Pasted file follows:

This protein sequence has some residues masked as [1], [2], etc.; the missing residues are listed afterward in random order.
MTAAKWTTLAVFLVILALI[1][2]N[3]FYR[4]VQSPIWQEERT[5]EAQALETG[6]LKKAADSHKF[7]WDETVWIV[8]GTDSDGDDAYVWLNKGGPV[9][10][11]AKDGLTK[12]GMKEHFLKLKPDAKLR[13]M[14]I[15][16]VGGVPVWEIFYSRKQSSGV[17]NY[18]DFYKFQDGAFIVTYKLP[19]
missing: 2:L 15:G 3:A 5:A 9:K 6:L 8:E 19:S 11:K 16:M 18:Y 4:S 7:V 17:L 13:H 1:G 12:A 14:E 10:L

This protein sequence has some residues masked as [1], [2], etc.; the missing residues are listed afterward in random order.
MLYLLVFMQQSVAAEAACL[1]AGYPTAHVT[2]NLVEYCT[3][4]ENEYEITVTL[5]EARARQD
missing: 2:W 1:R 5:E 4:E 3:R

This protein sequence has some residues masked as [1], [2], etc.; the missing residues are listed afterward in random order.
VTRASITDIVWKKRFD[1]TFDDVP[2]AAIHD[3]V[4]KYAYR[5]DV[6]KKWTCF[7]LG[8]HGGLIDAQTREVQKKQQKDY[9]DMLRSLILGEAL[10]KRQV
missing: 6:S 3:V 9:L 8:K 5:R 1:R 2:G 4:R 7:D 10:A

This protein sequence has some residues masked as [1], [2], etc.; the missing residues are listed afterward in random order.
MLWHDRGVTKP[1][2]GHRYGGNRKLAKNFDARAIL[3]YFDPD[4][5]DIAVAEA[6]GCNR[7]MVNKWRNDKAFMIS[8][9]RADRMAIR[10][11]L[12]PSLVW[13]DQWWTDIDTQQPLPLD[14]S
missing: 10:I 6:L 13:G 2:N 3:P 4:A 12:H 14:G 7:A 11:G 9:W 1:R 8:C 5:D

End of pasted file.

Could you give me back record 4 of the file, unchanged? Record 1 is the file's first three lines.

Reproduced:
This protein sequence has some residues masked as [1], [2], etc.; the missing residues are listed afterward in random order.
MLWHDRGVTKP[1][2]GHRYGGNRKLAKNFDARAIL[3]YFDPD[4][5]DIAVAEA[6]GCNR[7]MVNKWRNDKAFMIS[8][9]RADRMAIR[10][11]L[12]PSLVW[13]DQWWTDIDTQQPLPLD[14]S
missing: 10:I 6:L 13:G 2:N 3:P 4:A 12:H 14:G 7:A 11:G 9:W 1:R 8:C 5:D